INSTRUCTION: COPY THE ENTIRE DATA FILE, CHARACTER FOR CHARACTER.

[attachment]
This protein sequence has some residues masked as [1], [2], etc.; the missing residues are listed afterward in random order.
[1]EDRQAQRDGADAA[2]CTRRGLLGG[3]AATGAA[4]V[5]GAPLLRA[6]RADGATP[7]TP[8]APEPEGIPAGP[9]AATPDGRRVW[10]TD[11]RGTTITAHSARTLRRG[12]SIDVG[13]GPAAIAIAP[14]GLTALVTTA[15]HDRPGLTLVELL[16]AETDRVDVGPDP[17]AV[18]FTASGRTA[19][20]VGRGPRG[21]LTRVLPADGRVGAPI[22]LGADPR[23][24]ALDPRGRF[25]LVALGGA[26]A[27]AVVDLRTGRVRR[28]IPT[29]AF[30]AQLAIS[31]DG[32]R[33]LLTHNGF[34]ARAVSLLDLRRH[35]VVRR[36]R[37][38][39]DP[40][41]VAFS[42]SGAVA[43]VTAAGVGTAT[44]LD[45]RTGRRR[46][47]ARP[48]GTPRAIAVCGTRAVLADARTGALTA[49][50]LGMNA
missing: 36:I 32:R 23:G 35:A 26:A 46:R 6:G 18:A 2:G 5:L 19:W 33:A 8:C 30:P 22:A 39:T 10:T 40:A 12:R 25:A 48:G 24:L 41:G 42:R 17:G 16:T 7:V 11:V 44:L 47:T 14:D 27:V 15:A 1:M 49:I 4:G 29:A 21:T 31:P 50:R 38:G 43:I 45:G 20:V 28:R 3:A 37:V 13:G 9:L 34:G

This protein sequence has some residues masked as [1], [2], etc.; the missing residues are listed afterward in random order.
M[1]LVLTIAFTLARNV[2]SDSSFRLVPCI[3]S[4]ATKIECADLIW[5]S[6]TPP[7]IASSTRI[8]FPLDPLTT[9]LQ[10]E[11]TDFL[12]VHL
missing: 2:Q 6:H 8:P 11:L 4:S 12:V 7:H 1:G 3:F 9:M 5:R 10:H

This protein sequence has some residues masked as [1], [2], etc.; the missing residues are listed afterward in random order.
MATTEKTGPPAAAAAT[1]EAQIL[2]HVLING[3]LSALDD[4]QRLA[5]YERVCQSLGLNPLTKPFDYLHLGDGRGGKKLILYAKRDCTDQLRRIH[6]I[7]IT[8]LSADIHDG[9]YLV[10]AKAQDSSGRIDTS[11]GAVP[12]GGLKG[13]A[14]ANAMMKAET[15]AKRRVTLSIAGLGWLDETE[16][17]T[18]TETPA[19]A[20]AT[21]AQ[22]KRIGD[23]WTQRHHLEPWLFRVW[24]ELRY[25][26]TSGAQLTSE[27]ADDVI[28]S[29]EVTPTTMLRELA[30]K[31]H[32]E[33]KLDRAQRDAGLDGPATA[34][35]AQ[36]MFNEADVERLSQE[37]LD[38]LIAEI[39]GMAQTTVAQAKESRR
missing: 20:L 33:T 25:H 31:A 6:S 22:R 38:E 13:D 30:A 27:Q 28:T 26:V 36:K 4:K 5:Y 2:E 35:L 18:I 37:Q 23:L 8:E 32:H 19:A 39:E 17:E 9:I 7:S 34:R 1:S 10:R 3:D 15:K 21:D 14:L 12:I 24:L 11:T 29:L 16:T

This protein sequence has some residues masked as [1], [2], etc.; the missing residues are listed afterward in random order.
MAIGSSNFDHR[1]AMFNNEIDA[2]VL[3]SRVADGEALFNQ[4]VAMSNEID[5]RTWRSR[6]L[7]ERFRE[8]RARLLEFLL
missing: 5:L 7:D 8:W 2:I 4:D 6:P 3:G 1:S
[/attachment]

This protein sequence has some residues masked as [1], [2], etc.; the missing residues are listed afterward in random order.
[1]EDRQAQRDGADAA[2]CTRRGLLGG[3]AATGAA[4]V[5]GAPLLRA[6]RADGATP[7]TP[8]APEPEGIPAGP[9]AATPDGRRVW[10]TD[11]RGTTITAHSARTLRRG[12]SIDVG[13]GPAAIAIAP[14]GLTALVTTA[15]HDRPGLTLVELL[16]AETDRVDVGPDP[17]AV[18]FTASGRTA[19][20]VGRGPRG[21]LTRVLPADGRVGAPI[22]LGADPR[23][24]ALDPRGRF[25]LVALGGA[26]A[27]AVVDLRTGRVRR[28]IPT[29]AF[30]AQLAIS[31]DG[32]R[33]LLTHNGF[34]ARAVSLLDLRRH[35]VVRR[36]R[37][38][39]DP[40][41]VAFS[42]SGAVA[43]VTAAGVGTAT[44]LD[45]RTGRRR[46][47]ARP[48]GTPRAIAVCGTRAVLADARTGALTA[49][50]LGMNA
missing: 36:I 32:R 23:G 35:A 26:A 46:R 6:G 18:A 2:G 5:L 19:W 33:A 8:C 30:P 22:A 39:T 10:T 40:A 12:R 25:A 48:G 24:L 41:G 42:R 17:G 16:T 7:V 11:V 44:L 47:T 14:D 27:V 15:A 1:M 49:I 4:G 29:A 21:T 31:P 50:R 38:G 43:I 45:G 20:V 28:R 3:A 37:V 13:G 9:L 34:G

This protein sequence has some residues masked as [1], [2], etc.; the missing residues are listed afterward in random order.
M[1]LVLTIAFTLARNV[2]SDSSFRLVPCI[3]S[4]ATKIECADLIW[5]S[6]TPP[7]IASSTRI[8]FPLDPLTT[9]LQ[10]E[11]TDFL[12]VHL
missing: 2:Q 6:H 8:P 11:L 4:S 12:V 7:H 1:G 3:F 9:M 5:R 10:H

This protein sequence has some residues masked as [1], [2], etc.; the missing residues are listed afterward in random order.
MATTEKTGPPAAAAAT[1]EAQIL[2]HVLING[3]LSALDD[4]QRLA[5]YERVCQSLGLNPLTKPFDYLHLGDGRGGKKLILYAKRDCTDQLRRIH[6]I[7]IT[8]LSADIHDG[9]YLV[10]AKAQDSSGRIDTS[11]GAVP[12]GGLKG[13]A[14]ANAMMKAET[15]AKRRVTLSIAGLGWLDETE[16][17]T[18]TETPA[19]A[20]AT[21]AQ[22]KRIGD[23]WTQRHHLEPWLFRVW[24]ELRY[25][26]TSGAQLTSE[27]ADDVI[28]S[29]EVTPTTMLRELA[30]K[31]H[32]E[33]KLDRAQRDAGLDGPATA[34][35]AQ[36]MFNEADVERLSQE[37]LD[38]LIAEI[39]GMAQTTVAQAKESRR
missing: 20:L 33:T 25:H 31:A 6:S 22:R 38:E 13:D 30:A 27:Q 28:T 26:V 36:K 4:K 5:Y 2:E 35:L 18:I 37:Q 23:L 8:E 32:H 19:A 39:E 17:E 9:I 7:S 34:R 1:S 10:R 3:D 15:K 21:D 14:L 12:I 24:L 11:T 29:L 16:T

This protein sequence has some residues masked as [1], [2], etc.; the missing residues are listed afterward in random order.
MAIGSSNFDHR[1]AMFNNEIDA[2]VL[3]SRVADGEALFNQ[4]VAMSNEID[5]RTWRSR[6]L[7]ERFRE[8]RARLLEFLL
missing: 5:L 7:D 8:W 2:I 4:D 6:P 3:G 1:S